It’s all about grace

By Anonymous

It all began innocently enough. As a teen, I was interested in photography and picked up a black and white glamour photography magazine – beautiful nudes, faceless, graceful forms. My father spotted it in my room one day and shook his head at me in disgust: “What’s wrong with you? This will put you on the road to hell!”

After a while, black and white gave way to colour and soft porn. I would buy a magazine, sneak peeks, feel guilty, promise myself I would never do this again, put it aside and experience a brief sense of having control of my life. But eventually, the cycle would start again.

I went to Bible School and felt a call to the ministry. All the while, I struggled periodically with looking at porn. It gave me a sense of acceptance. In the fantasy world I escaped to, I was in control. I would never be rejected. I was thoroughly accepted, significant, important. This is what I didn’t feel in the “real” world.

I took my first ministry assignment. Disappointment crept in; there were many demands from competing interest groups. I had little support from my senior pastor. I began to feel defeated, rejected, alone, misunderstood, vulnerable. I found myself unable to connect authentically with anyone-my wife, my family, the leadership at church, not even God. I again turned to comforting myself in the fantasy world, craving the sense of freedom from shame . . .

Except that the shame always returned and intensified. I’d give in to temptation and then realize I was lying, covering up, afraid of being discovered. It became a swirling vortex of one lie, one sin after another. The cycle of rationalizing, promising myself I’d stop, confessing to God, repenting, cleaning up my act and then getting sucked right back under was becoming a bizarre, twisted kind of psychological medication to me.

I decided to resign from my church. I was one in a long line of associates who hadn’t lasted more than three years, but that was small comfort to me. I applied for other ministry positions and took it very personally when I repeatedly became the various search committees’ second choice.

I decided to get some further training so I enrolled in seminary. I can see now that throughout this period, I was trying hard to fill the emptiness in my soul. There was little that was mutually emotionally satisfying in my marriage although I attempted to use sex as a way to feel close and intimate. Looking at porn increasingly became the place where I could feel good about myself, however briefly and deceptively.

As the cycle started to escalate, I recognized that my sense of disconnection was increasing. I noticed that I was having trouble focusing, was developing a terrible habit of procrastination and feeling a pervasive sense of inadequacy. I also began cruising around, looking for prostitutes. This scared me. Luckily, I never had the guts to follow through.

By God’s grace, this was my wake-up call. The tension and dissonance I felt as a Christian participating in these activities was excruciating. How could I call myself a Christian, pursue ministry and yet degrade myself this way? I realized I needed help and fortunately, the community into which God had brought me provided the way.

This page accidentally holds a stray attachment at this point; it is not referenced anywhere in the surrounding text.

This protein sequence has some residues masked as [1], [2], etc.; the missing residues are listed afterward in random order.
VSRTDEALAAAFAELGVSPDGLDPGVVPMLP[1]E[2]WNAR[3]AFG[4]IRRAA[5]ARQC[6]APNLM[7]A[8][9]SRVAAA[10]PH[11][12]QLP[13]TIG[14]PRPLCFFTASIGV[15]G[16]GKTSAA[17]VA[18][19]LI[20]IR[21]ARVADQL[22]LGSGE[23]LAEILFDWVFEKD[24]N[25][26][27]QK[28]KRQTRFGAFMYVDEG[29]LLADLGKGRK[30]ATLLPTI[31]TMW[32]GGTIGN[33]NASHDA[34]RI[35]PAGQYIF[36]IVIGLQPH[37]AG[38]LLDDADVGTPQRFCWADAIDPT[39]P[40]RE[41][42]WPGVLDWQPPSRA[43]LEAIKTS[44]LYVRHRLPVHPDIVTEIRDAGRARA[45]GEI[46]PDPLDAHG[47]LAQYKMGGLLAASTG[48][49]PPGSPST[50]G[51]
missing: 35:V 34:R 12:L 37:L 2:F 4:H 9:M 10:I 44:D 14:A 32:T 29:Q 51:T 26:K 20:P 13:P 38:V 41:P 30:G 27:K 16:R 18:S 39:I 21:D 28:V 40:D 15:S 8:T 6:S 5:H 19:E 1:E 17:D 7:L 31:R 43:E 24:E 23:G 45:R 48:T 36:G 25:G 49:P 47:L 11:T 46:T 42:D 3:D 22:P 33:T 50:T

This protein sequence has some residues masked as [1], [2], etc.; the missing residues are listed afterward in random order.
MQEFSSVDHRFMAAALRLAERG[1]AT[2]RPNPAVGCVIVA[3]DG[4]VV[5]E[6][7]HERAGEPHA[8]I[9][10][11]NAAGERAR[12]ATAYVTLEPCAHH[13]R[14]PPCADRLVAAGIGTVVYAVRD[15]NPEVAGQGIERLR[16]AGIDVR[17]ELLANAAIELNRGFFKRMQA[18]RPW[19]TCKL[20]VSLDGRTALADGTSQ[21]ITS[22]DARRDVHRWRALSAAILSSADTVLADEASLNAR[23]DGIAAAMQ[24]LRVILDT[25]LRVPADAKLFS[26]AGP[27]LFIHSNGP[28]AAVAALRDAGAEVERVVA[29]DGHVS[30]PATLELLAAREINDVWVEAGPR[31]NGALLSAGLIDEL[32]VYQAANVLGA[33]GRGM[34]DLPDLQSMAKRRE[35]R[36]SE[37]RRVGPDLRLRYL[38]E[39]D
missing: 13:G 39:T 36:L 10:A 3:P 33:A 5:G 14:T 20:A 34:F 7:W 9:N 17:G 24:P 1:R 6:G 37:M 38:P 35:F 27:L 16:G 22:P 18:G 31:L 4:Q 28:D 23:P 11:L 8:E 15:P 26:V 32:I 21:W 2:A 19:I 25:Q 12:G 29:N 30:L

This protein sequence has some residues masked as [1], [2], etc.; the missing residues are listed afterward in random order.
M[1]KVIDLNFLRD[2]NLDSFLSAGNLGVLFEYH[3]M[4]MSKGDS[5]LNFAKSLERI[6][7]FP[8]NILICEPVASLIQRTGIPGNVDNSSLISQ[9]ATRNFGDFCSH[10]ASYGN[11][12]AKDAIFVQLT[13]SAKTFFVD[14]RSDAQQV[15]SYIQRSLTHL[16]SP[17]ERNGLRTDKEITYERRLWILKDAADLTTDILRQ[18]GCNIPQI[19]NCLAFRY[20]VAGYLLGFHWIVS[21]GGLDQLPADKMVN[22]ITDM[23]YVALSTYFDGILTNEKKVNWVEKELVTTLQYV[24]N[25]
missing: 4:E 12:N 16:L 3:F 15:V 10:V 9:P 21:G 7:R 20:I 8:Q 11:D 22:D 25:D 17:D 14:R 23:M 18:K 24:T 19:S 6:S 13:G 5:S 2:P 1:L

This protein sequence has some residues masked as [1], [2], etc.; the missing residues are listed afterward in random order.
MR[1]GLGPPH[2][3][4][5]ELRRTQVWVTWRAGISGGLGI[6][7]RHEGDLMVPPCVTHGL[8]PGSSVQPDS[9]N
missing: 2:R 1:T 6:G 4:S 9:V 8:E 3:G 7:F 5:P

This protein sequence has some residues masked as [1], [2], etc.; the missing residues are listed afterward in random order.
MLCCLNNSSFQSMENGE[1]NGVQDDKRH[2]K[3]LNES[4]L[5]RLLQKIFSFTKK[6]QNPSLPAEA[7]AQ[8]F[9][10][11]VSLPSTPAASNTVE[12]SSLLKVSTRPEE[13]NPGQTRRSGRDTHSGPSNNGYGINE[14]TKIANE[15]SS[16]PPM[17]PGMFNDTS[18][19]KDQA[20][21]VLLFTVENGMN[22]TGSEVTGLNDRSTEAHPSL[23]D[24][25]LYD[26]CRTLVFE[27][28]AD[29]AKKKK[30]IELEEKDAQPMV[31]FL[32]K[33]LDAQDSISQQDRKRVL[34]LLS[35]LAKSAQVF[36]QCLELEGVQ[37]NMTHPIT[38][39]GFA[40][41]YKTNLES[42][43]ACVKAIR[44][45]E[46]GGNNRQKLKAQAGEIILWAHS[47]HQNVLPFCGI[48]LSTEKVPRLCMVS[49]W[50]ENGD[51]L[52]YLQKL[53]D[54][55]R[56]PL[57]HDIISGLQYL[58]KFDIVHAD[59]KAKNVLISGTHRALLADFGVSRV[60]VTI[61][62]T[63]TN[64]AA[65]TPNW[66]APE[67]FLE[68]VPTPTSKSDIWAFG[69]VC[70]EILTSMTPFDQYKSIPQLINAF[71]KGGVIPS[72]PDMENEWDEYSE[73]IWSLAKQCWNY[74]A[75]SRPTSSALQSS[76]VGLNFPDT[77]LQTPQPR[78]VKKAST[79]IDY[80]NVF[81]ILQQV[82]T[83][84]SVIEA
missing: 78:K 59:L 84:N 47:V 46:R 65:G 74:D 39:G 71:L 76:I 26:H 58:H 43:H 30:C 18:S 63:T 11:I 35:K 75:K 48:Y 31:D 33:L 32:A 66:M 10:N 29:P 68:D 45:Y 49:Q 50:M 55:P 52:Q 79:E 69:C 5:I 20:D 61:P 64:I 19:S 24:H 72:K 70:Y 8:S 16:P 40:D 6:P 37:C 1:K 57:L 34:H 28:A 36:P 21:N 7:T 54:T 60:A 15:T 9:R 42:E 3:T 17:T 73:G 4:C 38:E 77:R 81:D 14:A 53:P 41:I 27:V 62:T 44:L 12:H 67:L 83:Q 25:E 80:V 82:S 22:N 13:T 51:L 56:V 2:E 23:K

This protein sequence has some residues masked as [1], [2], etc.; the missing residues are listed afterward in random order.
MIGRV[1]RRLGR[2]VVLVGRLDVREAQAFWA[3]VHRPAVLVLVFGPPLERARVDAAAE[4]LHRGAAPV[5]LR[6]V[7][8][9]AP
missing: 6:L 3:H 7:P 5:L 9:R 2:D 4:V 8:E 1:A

I found a Christian therapist with whom I would work for almost three years. There I found a caring man who fully accepted me, all of me, but also challenged me to look deeply at the needs I was masking with my sinful choices. He helped me to recognize the shame I have grown up with, the constant message: “you’re not good enough, you’ll never amount to anything, what is wrong with you?”

We traced the origins of my intense need for acceptance and fear of rejection. I realized that I’d never before experienced a relationship in which it was safe to reveal all of who I really was. I saw that when I felt vulnerable, judged, criticized, misunderstood, alone or inadequate, I felt a driving, compelling need to find release from this negativity and the fantasies had provided that, much as alcohol offers that release to an alcoholic.

I thank God that, for me, all this remained in the world of fantasy. I am horrified to think where it nearly led me. With the persistent, sometimes gentle, sometimes tough support of my therapist, facing my shame and naming my needs began to break the power this held over me. I began to build a stronger sense of self, defining who I am not through the demands and expectations of others, but through my own internalized sense of integrity and desire to obey God. I saw how desperately I had been seeking my father’s blessing, which I would never receive. By this point in my life, he had passed away, so I accepted that reality and instead embraced the truth that I could get the blessing from my Father God. I began to experience this through the Christian community as well. I started to be able to receive affirmation, acknowledgement and grace from God and from His people.

Looking back, I believe that my sense of call to ministry was another form of trying to please and get acceptance from my father. He was a very religious man. Ironically, although he held the church in such high esteem, he was never especially supportive of my pursuing the ministry. I’m not sure whether I could have made choices that would have been “good enough” for him.

Today, I cannot say that the temptation to revisit that fantasy world has completely disappeared. I still experience assaults on my sense of adequacy and have to face failures. But now I know there are healthier ways for me to deal with these needs. I can be emotionally vulnerable and still find acceptance with my wife, and a few close, trusted Christian friends. I can get some counseling when I need it. I can look to God to define my sense of worth and know that I am truly loved and accepted in Him. My children give me a heightened motivation to resist the temptation to become an unhealthy person again.